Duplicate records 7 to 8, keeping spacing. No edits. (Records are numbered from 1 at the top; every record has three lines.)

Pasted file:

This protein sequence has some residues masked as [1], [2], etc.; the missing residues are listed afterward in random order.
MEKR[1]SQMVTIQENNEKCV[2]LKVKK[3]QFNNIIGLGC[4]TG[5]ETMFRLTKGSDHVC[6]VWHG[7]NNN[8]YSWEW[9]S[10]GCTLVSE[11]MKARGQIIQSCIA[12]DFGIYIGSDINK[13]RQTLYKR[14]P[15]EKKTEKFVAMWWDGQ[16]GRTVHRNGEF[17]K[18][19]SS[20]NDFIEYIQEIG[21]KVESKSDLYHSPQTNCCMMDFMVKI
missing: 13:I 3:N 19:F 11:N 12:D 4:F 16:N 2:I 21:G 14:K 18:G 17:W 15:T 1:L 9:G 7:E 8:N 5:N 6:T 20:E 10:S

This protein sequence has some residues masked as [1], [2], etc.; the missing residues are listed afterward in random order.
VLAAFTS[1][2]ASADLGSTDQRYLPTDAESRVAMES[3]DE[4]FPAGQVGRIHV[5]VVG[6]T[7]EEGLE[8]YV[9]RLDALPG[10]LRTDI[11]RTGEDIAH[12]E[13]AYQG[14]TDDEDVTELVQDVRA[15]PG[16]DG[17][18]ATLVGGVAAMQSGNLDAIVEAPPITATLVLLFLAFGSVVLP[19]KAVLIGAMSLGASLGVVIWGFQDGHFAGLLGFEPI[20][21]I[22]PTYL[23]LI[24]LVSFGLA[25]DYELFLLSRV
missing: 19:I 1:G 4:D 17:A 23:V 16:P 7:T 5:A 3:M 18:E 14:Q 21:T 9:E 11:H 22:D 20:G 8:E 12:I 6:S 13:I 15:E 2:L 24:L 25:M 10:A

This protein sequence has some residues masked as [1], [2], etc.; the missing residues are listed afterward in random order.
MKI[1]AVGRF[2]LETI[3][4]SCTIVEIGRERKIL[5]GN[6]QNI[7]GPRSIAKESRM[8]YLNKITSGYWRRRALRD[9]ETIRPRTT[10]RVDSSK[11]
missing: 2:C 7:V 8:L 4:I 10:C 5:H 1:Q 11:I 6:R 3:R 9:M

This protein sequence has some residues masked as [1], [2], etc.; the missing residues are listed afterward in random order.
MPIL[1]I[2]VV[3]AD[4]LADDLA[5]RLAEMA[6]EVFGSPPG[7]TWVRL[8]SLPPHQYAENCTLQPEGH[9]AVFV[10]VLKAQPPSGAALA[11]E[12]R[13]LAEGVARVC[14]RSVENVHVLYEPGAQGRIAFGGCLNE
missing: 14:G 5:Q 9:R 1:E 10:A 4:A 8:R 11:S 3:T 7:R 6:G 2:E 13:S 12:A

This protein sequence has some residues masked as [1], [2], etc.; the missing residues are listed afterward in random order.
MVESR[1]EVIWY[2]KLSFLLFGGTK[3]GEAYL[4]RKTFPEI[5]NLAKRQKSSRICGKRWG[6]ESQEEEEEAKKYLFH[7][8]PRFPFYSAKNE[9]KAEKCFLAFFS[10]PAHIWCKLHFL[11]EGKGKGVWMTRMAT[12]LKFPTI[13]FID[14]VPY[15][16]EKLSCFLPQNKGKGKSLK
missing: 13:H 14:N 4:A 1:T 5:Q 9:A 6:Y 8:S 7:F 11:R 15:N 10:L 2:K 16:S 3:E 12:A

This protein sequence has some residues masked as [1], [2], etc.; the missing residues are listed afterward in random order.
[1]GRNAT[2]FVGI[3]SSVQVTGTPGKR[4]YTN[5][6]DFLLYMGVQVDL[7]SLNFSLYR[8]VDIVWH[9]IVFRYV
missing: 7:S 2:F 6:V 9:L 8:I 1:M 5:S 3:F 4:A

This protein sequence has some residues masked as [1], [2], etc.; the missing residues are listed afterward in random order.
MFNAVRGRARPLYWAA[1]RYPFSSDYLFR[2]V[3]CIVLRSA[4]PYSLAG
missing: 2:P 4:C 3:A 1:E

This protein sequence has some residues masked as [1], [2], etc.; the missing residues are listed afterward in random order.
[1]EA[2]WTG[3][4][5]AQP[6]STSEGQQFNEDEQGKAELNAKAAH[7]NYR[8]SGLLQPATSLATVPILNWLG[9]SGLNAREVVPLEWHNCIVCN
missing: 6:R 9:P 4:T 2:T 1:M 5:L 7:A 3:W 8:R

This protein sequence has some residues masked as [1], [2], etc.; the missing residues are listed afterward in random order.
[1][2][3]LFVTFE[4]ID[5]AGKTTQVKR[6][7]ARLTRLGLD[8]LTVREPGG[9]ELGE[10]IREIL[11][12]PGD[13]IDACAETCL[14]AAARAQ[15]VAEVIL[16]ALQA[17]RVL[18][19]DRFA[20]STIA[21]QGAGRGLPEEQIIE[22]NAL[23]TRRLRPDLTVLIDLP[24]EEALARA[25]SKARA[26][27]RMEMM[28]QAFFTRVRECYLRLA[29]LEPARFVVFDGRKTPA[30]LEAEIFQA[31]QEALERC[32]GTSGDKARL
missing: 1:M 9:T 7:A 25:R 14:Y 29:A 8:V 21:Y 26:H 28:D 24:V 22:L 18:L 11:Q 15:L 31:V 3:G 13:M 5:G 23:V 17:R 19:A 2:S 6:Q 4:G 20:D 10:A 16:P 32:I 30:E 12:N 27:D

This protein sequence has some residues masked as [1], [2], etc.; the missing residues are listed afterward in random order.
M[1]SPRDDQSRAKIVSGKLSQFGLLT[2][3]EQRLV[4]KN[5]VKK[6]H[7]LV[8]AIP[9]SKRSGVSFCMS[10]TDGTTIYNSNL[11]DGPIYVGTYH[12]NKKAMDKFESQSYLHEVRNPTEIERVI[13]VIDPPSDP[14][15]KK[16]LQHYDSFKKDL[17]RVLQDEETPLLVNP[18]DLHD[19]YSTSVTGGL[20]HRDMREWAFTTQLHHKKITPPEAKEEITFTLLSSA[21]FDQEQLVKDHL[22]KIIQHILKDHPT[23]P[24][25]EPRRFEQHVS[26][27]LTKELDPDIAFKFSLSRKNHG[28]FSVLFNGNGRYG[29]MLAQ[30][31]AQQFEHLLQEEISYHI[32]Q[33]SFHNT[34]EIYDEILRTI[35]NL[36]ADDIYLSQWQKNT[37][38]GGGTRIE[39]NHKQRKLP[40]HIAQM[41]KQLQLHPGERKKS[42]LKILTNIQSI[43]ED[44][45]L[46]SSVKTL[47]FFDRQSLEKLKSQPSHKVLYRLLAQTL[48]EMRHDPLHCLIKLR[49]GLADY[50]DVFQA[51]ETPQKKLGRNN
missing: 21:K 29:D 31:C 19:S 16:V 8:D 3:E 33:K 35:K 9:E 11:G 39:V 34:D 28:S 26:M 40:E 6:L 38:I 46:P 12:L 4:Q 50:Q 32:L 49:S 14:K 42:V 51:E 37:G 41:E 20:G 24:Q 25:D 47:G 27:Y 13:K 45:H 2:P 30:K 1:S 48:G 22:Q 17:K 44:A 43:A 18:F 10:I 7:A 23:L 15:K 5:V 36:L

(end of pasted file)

This protein sequence has some residues masked as [1], [2], etc.; the missing residues are listed afterward in random order.
MFNAVRGRARPLYWAA[1]RYPFSSDYLFR[2]V[3]CIVLRSA[4]PYSLAG
missing: 2:P 4:C 3:A 1:E

This protein sequence has some residues masked as [1], [2], etc.; the missing residues are listed afterward in random order.
[1]EA[2]WTG[3][4][5]AQP[6]STSEGQQFNEDEQGKAELNAKAAH[7]NYR[8]SGLLQPATSLATVPILNWLG[9]SGLNAREVVPLEWHNCIVCN
missing: 6:R 9:P 4:T 2:T 1:M 5:L 7:A 3:W 8:R